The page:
Miami: Then & Now
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But Basel’s attention not only put Miami on the international art-world circuit; it also finally focused a mass of hometown minds on this burg’s homegrown artists. “There are people in this town who only understand money,” Miami sculptor Mark Handforth told Ocean Drive last December. “So if you want the city government to take art and culture seriously, there’s nothing like 200 private jets at the airport to wake them up.”
And how. As of 2010, the Rubells’ private museum has been joined by similar endeavors from übercollectors like Ella Fontanals Cisneros, Rosa and Carlos de la Cruz and Marty Margulies— many of whom have exhibition spaces that dwarf in size those of both the Miami Art Museum and North Miami’s Museum of Contemporary Art. Not to be outdone, those two public institutions are in the midst of dramatic expansions, and the Beach’s Bass Museum of Art has meanwhile reinvented itself as yet another showcase for the avant-garde. Not least, the Dorsch Gallery now has dozens of new art-dealing neighbors, from local stalwart Fredric Snitzer to newcomer Nina Johnson’s Gallery Diet. Even the late Duane Hanson is back in town, all prior opprobrium forgotten, his work on prominent display at the University of Miami’s Lowe Art Museum and, of course, selling for six figures at last year’s Art Basel fair.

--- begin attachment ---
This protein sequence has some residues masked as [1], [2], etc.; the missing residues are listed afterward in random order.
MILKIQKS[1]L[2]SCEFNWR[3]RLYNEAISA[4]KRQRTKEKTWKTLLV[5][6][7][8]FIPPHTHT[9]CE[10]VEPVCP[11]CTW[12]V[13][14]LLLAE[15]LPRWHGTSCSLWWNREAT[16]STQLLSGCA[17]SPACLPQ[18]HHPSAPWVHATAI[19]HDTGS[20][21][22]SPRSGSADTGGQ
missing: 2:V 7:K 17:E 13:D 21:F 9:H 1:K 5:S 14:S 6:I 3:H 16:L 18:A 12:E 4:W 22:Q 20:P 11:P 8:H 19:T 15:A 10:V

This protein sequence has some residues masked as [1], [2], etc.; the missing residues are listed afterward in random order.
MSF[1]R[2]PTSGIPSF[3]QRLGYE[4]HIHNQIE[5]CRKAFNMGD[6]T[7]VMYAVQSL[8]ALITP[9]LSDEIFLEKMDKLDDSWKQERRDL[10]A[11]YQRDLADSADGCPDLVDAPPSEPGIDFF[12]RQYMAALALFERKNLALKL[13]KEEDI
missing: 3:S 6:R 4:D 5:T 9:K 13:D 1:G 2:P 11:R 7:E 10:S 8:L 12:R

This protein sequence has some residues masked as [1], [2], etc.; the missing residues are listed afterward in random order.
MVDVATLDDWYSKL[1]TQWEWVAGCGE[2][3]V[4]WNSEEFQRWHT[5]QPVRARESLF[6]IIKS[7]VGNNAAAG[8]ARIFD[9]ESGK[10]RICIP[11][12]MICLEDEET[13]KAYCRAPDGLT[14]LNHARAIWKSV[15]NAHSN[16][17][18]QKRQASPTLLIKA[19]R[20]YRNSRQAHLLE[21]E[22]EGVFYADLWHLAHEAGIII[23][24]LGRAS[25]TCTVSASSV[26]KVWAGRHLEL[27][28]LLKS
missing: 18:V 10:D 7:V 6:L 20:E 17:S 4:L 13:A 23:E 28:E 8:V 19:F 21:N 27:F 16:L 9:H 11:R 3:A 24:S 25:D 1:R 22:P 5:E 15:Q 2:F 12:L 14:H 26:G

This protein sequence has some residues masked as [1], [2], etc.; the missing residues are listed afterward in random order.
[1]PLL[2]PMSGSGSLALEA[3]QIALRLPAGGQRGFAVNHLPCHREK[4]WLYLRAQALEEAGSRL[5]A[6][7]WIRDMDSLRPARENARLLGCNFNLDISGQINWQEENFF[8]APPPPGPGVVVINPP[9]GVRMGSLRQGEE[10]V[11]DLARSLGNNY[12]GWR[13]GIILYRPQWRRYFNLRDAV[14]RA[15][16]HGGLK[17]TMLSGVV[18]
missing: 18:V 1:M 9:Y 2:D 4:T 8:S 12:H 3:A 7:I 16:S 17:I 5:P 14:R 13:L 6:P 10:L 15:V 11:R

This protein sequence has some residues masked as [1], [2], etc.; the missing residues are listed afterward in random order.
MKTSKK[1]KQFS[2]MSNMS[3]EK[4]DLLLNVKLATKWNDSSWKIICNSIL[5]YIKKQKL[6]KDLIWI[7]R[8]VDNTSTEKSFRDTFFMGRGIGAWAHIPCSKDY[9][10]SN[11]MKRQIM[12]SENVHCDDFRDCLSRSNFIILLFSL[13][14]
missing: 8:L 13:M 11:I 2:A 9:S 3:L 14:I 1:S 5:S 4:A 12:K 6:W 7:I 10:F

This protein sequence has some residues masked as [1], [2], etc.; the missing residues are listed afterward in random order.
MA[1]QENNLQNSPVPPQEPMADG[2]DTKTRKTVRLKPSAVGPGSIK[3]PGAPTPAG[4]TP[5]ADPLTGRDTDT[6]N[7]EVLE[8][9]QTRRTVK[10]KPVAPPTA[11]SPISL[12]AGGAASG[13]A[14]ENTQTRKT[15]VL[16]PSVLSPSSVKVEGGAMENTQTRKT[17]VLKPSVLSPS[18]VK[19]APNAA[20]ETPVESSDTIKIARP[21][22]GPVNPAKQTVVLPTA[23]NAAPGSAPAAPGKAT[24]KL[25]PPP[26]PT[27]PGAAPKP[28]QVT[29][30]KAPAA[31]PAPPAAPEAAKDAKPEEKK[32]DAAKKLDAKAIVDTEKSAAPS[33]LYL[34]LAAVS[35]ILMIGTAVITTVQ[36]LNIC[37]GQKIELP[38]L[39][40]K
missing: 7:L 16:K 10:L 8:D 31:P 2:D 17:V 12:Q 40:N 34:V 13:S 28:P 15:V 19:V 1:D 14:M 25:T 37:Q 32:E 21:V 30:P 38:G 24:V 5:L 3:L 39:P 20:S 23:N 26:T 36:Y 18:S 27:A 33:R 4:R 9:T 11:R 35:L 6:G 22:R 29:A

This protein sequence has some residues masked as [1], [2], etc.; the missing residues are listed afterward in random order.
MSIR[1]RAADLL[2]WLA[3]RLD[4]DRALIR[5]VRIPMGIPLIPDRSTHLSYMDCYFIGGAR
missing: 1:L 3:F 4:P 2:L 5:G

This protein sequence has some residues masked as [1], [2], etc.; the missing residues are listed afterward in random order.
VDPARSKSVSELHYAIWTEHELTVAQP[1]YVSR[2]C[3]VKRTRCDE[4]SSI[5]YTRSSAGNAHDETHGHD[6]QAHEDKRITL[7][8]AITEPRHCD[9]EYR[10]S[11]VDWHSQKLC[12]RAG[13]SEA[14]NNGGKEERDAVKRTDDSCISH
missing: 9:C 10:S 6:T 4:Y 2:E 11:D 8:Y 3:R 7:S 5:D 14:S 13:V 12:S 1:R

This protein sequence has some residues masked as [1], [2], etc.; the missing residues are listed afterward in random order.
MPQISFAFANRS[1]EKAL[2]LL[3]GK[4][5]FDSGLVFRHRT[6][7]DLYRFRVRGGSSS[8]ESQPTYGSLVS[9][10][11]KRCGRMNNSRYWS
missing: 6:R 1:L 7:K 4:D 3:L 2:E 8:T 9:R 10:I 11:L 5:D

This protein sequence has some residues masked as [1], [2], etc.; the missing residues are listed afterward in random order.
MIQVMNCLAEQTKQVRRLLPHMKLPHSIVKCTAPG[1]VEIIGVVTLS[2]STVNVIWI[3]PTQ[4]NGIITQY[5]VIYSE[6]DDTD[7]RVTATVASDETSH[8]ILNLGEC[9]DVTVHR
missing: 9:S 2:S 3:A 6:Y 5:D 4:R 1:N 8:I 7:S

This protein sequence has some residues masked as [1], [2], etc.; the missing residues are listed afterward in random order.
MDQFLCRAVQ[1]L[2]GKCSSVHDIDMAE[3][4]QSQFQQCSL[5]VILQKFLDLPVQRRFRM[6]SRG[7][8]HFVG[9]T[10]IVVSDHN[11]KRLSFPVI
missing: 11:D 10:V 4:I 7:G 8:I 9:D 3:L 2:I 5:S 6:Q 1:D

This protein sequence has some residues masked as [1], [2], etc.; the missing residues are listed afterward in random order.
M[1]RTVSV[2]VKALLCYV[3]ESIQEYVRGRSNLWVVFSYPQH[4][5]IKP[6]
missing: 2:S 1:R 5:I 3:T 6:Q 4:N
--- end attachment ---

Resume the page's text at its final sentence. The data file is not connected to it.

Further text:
photographs by seth browarnik (miami) manny hernandez (miami, mendes); seth browarnik/red eye production (jackson); Dacra (moore building)
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